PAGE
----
During our week-long holiday, Alessandro and I had the pleasure of visiting Sabaudia and Terracina, two small towns in the region of Lazaio located about one hour south of Rome by car. Though Lazio is located in what is considered central Italy, it should be noted that these towns are close to the border of Campania, a region that is part of Italy’s “deep south.”
I point this out because the south of Italy is infamous for it’s “slow-paced” lifestyle that is both wonderful and preposterous at the same time. In the Mezzogiorno, as the south is often referred to, you can find unmatched beauty right alongside dilapidated structures. One only has to spend a few hours in Naples to understand what I’m talking about. I could go on and on about the North-South dichotomy that exists in Italy, but I would need much more than a blog post to fully explain it in-depth.
Nevertheless, I want to make it known that Sabaudia and Terracina have a distinctly “southern” feel that would be characteristic of towns that neighbor Campania. For example, I saw a lot of signage in both for “mozzarella di bufala”, a delicacy that hails from Campania. The go-to cuisine was seafood and the must-do activity was take the sun – again, both very southern.
Andiamo al mare!
We began our day at the beach in Sabaudia, where we proceeded to read, nap, swim, and repeat for hours. I loved how impeccably clean this beach was, from the pristine sand to the crystal-clear, unpolluted water. Nothing about the beach was particularly luxurious, but the natural beauty of the land spoke for itself.
A Temple in Terracina
After a few hours of sun bathing, we decided that it was time for something cultural. A short drive away from the beach was the town of Terracina. I was not particularly excited to arrive here, as the drive between towns was anything but picturesque. But as with many other aspects in Italy, I was pleasantly surprised.
The “main attraction” of Terracina is the Tempio di Giove Anxur, or Temple of Jupiter Anxur in English. Remember that we are in Italy, once ruled by the Ancient Romans, who had their own religion, and who needed places of worship that could double as military strongholds. See where I’m going with this?
Ironically enough, the architecture of this structure is actually more Greek than Roman. Historians have learned about its importance through the writings of Livy and Virgil. It’s now protected as a “Natural Monument” by the Lazio region.
To arrive at the temple, one must drive up a series of winding cliffs. I don’t recommend looking down upon approaching the peak. Once you arrive, prepare to have your breath taken away by the views, as the temple is almost 750 feet above sea level.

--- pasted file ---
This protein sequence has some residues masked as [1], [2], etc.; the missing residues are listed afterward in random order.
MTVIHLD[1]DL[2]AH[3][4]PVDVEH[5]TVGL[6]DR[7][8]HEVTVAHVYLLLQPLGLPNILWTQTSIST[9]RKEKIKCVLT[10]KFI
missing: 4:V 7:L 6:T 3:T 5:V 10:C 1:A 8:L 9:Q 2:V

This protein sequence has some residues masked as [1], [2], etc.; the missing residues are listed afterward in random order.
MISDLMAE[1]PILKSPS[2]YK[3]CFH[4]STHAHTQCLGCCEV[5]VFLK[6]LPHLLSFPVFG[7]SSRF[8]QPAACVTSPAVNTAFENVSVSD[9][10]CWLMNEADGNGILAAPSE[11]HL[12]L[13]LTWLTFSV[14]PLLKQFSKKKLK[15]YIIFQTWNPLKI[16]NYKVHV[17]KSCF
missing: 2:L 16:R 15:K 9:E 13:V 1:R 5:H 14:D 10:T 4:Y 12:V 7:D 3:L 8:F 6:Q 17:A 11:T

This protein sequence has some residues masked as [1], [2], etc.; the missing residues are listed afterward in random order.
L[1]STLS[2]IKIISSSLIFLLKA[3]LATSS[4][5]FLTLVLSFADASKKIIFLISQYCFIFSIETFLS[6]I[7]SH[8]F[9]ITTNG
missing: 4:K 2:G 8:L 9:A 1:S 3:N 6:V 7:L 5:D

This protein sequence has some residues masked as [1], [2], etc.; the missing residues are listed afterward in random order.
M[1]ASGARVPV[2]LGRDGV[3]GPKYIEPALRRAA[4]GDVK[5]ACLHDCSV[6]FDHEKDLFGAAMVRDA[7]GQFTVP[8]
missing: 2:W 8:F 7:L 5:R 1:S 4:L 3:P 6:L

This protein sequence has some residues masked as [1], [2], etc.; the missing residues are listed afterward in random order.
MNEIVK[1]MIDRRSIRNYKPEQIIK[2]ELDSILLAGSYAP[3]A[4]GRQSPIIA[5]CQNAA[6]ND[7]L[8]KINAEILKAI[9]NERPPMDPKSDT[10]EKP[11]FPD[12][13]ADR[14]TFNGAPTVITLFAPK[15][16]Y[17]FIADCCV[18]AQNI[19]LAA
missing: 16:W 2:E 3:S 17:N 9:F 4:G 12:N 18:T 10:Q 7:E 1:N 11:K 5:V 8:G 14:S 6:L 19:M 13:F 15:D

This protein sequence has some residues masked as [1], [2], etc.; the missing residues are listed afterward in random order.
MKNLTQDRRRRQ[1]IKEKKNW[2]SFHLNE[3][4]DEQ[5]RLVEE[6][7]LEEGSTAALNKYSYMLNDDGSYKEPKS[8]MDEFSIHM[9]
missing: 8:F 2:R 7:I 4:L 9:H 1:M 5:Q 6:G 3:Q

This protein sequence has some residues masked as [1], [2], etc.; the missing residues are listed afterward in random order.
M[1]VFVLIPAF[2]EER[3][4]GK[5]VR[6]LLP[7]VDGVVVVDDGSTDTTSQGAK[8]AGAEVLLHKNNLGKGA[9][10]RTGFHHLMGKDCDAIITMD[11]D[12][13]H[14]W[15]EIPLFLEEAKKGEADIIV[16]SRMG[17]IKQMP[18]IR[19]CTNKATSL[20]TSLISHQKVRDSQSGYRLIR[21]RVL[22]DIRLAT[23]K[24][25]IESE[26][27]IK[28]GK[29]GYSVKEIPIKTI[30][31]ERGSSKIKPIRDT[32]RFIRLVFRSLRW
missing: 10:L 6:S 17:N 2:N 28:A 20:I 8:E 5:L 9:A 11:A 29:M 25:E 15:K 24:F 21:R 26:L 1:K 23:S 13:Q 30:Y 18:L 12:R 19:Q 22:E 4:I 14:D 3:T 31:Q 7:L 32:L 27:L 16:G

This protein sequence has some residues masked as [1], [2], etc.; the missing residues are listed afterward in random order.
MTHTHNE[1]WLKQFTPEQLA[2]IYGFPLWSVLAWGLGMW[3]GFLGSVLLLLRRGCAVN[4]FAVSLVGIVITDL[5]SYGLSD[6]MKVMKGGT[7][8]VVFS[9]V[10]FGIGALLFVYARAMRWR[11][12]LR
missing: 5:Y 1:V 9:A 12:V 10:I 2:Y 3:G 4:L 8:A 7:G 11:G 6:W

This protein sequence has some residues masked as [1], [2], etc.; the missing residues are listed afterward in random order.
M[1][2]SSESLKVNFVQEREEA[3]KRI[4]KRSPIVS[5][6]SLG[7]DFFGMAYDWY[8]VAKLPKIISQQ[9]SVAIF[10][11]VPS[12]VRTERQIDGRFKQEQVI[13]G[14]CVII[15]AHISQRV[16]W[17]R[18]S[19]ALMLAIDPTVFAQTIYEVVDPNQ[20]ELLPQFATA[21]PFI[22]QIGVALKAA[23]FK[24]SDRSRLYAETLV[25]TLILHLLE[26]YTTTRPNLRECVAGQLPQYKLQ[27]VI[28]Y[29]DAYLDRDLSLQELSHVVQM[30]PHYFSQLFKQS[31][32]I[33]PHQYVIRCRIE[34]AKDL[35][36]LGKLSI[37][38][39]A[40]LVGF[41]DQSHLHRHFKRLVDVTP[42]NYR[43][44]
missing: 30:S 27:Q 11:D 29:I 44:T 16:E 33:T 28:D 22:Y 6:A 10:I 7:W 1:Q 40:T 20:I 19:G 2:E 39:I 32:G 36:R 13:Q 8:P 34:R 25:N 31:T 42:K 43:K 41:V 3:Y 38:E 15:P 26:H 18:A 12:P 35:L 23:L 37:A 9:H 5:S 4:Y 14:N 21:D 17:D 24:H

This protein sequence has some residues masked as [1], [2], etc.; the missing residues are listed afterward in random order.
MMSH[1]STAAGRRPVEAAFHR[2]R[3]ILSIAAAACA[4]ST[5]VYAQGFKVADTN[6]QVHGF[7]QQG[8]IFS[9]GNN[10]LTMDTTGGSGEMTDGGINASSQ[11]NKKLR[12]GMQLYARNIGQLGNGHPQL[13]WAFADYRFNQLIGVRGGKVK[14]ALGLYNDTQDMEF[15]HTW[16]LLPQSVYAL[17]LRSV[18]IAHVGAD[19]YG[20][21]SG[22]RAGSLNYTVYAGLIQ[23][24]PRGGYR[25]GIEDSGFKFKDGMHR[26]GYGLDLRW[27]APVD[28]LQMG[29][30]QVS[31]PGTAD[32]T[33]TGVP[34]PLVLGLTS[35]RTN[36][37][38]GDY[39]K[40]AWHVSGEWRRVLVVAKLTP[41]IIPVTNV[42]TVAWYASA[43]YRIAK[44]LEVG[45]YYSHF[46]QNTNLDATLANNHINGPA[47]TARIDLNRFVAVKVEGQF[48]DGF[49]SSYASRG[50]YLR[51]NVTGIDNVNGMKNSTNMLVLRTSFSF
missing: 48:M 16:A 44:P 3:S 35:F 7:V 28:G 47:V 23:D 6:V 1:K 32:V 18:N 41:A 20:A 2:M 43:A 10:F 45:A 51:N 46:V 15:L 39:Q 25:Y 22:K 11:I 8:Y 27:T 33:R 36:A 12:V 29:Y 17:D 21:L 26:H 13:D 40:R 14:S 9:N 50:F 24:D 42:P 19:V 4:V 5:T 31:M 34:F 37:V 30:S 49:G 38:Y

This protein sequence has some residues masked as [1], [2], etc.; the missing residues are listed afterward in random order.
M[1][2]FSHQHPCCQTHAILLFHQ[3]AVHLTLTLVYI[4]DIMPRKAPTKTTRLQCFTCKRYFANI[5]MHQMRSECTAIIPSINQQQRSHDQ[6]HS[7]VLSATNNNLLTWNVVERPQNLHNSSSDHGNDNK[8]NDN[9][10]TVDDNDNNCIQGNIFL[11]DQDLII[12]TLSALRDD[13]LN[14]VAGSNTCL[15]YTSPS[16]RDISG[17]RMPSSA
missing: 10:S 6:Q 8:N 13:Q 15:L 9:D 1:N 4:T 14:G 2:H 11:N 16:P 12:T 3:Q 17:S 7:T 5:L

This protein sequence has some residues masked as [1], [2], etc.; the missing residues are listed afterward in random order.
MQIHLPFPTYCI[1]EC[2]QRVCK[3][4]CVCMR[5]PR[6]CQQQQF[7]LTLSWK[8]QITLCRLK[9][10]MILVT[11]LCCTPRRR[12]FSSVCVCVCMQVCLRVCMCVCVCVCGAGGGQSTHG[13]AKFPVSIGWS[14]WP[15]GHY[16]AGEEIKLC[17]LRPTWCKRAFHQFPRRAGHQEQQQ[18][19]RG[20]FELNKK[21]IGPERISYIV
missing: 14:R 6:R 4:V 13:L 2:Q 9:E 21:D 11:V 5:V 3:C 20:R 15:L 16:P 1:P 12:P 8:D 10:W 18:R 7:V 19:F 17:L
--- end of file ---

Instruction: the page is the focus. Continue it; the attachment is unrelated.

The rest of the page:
For more about the historical importance of this temple, click the link above. For more about my ability to take decent pictures, see below.
For anyone who doesn’t know me, I like seafood. A lot. When Alessandro told me that Terracina is full of “eat ’til your heart’s desire” types of establishments for fish, I became VERY excited. After checking out Yelp! and asking around in the neighborhood which place was the best (Alessandro did the asking, of course), we settled on Da Ernesto.
The line was practically wrapped around the building before 8:00PM, quite an early hour for dining by Italian standards. I was skeptical of this however, as I know that long lines do not always equal exceptional food. Nevertheless, I was hopeful.
For all intents and purposes, Da Ernesto is a dive. All the food is counter-serve on cafeteria-style trays with plastic plates and cutlery. But like I hinted at before, looks can be very deceiving when in Italy.
Da Ernesto was organized by course, meaning that you first chose your antipasto, followed by your primo and secondo piatti. Wine (white only, of course) was served alla spina (or, “on tap”), but beer was available as well.
The amount of choice was overwhelming – in a good way. Having to make a snap decision about what fish dish I was going to indulge in with a large line of people behind me waiting to do the same was almost too much pressure for me. And if you saw the choices available, you would get what I mean. Seafood salads of all sorts, crudos of every type imaginable, at least three pasta dishes, a seafood risotto, and several main course options were all available for Da Ernesto‘s hungry patrons.
Ultimately we settled on the following: raw clams (the best I’ve ever eaten in my life), cold seafood salad, cold octopus salad, octopus stewed in tomatoes, seafood risotto, and a fish comparable to swordfish simply broiled with olive oil, tomatoes, and herbs.
Final thoughts: clams were exceptional, seafood and octopus salads extremely fresh, warm octopus full of flavor, risotto also fresh and flavorful, and large fish well-cooked but lacking in the flavor department.